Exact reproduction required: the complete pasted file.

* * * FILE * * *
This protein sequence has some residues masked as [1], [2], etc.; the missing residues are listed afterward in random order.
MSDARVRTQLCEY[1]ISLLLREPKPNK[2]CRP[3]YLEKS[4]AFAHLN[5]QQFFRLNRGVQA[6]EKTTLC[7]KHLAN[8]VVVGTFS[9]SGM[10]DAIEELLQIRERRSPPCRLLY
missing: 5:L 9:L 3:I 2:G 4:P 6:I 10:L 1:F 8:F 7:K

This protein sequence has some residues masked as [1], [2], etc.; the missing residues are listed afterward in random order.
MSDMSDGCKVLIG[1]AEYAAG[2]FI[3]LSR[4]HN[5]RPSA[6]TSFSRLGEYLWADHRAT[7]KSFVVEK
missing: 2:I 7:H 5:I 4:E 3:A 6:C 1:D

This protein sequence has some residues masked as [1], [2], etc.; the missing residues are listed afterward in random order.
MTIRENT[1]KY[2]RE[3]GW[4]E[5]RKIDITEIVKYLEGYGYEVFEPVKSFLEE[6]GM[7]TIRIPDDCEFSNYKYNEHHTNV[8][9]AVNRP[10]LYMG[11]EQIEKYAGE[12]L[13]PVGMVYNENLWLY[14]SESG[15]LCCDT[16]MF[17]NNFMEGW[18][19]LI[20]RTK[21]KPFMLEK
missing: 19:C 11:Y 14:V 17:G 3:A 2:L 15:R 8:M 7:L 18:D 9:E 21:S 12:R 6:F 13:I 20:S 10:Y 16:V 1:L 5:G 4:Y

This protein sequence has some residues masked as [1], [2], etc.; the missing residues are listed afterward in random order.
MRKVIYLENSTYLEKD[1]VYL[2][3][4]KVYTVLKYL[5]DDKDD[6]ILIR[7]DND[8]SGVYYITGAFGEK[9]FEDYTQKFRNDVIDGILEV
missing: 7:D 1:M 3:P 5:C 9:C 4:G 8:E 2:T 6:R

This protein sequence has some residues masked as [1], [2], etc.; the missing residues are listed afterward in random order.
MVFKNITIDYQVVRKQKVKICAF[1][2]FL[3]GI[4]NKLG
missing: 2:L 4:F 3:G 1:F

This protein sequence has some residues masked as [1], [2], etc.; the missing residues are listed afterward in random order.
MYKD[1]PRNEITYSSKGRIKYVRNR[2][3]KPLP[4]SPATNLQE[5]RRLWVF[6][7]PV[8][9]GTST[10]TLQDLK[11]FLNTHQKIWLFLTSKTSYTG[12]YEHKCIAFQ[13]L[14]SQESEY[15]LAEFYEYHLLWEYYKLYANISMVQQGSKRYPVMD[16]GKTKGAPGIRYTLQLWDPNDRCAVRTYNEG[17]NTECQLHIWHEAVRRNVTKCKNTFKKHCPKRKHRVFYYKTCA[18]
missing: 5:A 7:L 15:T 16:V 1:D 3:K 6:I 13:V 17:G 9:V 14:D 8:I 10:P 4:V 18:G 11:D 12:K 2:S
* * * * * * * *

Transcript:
This protein sequence has some residues masked as [1], [2], etc.; the missing residues are listed afterward in random order.
MSDARVRTQLCEY[1]ISLLLREPKPNK[2]CRP[3]YLEKS[4]AFAHLN[5]QQFFRLNRGVQA[6]EKTTLC[7]KHLAN[8]VVVGTFS[9]SGM[10]DAIEELLQIRERRSPPCRLLY
missing: 5:L 9:L 3:I 2:G 4:P 6:I 10:L 1:F 8:F 7:K

This protein sequence has some residues masked as [1], [2], etc.; the missing residues are listed afterward in random order.
MSDMSDGCKVLIG[1]AEYAAG[2]FI[3]LSR[4]HN[5]RPSA[6]TSFSRLGEYLWADHRAT[7]KSFVVEK
missing: 2:I 7:H 5:I 4:E 3:A 6:C 1:D

This protein sequence has some residues masked as [1], [2], etc.; the missing residues are listed afterward in random order.
MTIRENT[1]KY[2]RE[3]GW[4]E[5]RKIDITEIVKYLEGYGYEVFEPVKSFLEE[6]GM[7]TIRIPDDCEFSNYKYNEHHTNV[8][9]AVNRP[10]LYMG[11]EQIEKYAGE[12]L[13]PVGMVYNENLWLY[14]SESG[15]LCCDT[16]MF[17]NNFMEGW[18][19]LI[20]RTK[21]KPFMLEK
missing: 19:C 11:Y 14:V 17:G 3:A 2:L 15:R 8:M 7:L 18:D 9:E 21:S 12:R 6:F 13:I 20:S 10:Y 16:V 1:L 5:G 4:Y

This protein sequence has some residues masked as [1], [2], etc.; the missing residues are listed afterward in random order.
MRKVIYLENSTYLEKD[1]VYL[2][3][4]KVYTVLKYL[5]DDKDD[6]ILIR[7]DND[8]SGVYYITGAFGEK[9]FEDYTQKFRNDVIDGILEV
missing: 7:D 1:M 3:P 5:C 9:C 4:G 8:E 2:T 6:R

This protein sequence has some residues masked as [1], [2], etc.; the missing residues are listed afterward in random order.
MVFKNITIDYQVVRKQKVKICAF[1][2]FL[3]GI[4]NKLG
missing: 2:L 4:F 3:G 1:F

This protein sequence has some residues masked as [1], [2], etc.; the missing residues are listed afterward in random order.
MYKD[1]PRNEITYSSKGRIKYVRNR[2][3]KPLP[4]SPATNLQE[5]RRLWVF[6][7]PV[8][9]GTST[10]TLQDLK[11]FLNTHQKIWLFLTSKTSYTG[12]YEHKCIAFQ[13]L[14]SQESEY[15]LAEFYEYHLLWEYYKLYANISMVQQGSKRYPVMD[16]GKTKGAPGIRYTLQLWDPNDRCAVRTYNEG[17]NTECQLHIWHEAVRRNVTKCKNTFKKHCPKRKHRVFYYKTCA[18]
missing: 5:A 7:L 15:T 16:V 1:D 3:K 6:I 13:V 17:G 9:V 14:D 8:I 10:P 4:V 18:G 11:D 12:K 2:S